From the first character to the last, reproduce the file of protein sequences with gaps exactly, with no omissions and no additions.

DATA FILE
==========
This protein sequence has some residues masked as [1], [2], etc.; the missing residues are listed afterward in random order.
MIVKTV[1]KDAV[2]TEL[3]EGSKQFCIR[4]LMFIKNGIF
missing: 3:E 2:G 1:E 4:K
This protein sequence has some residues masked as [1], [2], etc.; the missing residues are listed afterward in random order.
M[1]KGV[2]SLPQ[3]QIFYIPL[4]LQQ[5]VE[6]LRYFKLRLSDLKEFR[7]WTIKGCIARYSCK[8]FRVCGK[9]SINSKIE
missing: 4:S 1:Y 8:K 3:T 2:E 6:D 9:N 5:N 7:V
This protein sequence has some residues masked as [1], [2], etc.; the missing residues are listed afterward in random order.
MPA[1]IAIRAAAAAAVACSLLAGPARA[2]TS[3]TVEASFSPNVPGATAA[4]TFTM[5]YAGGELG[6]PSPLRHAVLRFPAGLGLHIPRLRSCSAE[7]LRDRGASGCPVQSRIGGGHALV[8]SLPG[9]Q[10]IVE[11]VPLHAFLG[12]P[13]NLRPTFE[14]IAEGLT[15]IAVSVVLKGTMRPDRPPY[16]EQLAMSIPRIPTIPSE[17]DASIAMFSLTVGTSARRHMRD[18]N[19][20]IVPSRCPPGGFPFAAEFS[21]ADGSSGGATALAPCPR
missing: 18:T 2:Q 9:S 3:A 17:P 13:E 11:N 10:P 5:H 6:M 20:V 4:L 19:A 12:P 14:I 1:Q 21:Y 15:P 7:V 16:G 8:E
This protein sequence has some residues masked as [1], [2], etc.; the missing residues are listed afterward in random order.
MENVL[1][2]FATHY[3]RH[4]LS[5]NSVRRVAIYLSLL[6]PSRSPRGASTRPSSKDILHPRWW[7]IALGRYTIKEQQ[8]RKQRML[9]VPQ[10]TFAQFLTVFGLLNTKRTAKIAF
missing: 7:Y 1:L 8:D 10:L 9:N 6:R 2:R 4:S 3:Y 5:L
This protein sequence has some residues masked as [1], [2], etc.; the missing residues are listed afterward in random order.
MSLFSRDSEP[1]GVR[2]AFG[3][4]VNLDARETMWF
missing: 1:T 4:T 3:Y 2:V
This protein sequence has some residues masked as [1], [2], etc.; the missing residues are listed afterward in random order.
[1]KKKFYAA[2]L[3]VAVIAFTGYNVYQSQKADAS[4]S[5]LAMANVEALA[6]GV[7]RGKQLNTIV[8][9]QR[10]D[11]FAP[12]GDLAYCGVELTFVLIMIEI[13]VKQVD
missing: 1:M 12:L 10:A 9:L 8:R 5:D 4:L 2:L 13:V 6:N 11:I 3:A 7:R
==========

This protein sequence has some residues masked as [1], [2], etc.; the missing residues are listed afterward in random order.
MIVKTV[1]KDAV[2]TEL[3]EGSKQFCIR[4]LMFIKNGIF
missing: 3:E 2:G 1:E 4:K
This protein sequence has some residues masked as [1], [2], etc.; the missing residues are listed afterward in random order.
M[1]KGV[2]SLPQ[3]QIFYIPL[4]LQQ[5]VE[6]LRYFKLRLSDLKEFR[7]WTIKGCIARYSCK[8]FRVCGK[9]SINSKIE
missing: 4:S 1:Y 8:K 3:T 2:E 6:D 9:N 5:N 7:V
This protein sequence has some residues masked as [1], [2], etc.; the missing residues are listed afterward in random order.
MPA[1]IAIRAAAAAAVACSLLAGPARA[2]TS[3]TVEASFSPNVPGATAA[4]TFTM[5]YAGGELG[6]PSPLRHAVLRFPAGLGLHIPRLRSCSAE[7]LRDRGASGCPVQSRIGGGHALV[8]SLPG[9]Q[10]IVE[11]VPLHAFLG[12]P[13]NLRPTFE[14]IAEGLT[15]IAVSVVLKGTMRPDRPPY[16]EQLAMSIPRIPTIPSE[17]DASIAMFSLTVGTSARRHMRD[18]N[19][20]IVPSRCPPGGFPFAAEFS[21]ADGSSGGATALAPCPR
missing: 18:T 2:Q 9:S 3:A 17:P 13:E 11:N 10:P 5:H 6:M 20:V 4:L 19:A 12:P 14:I 1:Q 21:Y 15:P 7:V 16:G 8:E
This protein sequence has some residues masked as [1], [2], etc.; the missing residues are listed afterward in random order.
MENVL[1][2]FATHY[3]RH[4]LS[5]NSVRRVAIYLSLL[6]PSRSPRGASTRPSSKDILHPRWW[7]IALGRYTIKEQQ[8]RKQRML[9]VPQ[10]TFAQFLTVFGLLNTKRTAKIAF
missing: 7:Y 1:L 8:D 10:L 9:N 6:R 2:R 4:S 3:Y 5:L
This protein sequence has some residues masked as [1], [2], etc.; the missing residues are listed afterward in random order.
MSLFSRDSEP[1]GVR[2]AFG[3][4]VNLDARETMWF
missing: 1:T 4:T 3:Y 2:V
This protein sequence has some residues masked as [1], [2], etc.; the missing residues are listed afterward in random order.
[1]KKKFYAA[2]L[3]VAVIAFTGYNVYQSQKADAS[4]S[5]LAMANVEALA[6]GV[7]RGKQLNTIV[8][9]QR[10]D[11]FAP[12]GDLAYCGVELTFVLIMIEI[13]VKQVD
missing: 1:M 12:L 10:A 9:L 8:R 5:D 4:L 2:L 13:V 6:N 11:I 3:A 7:R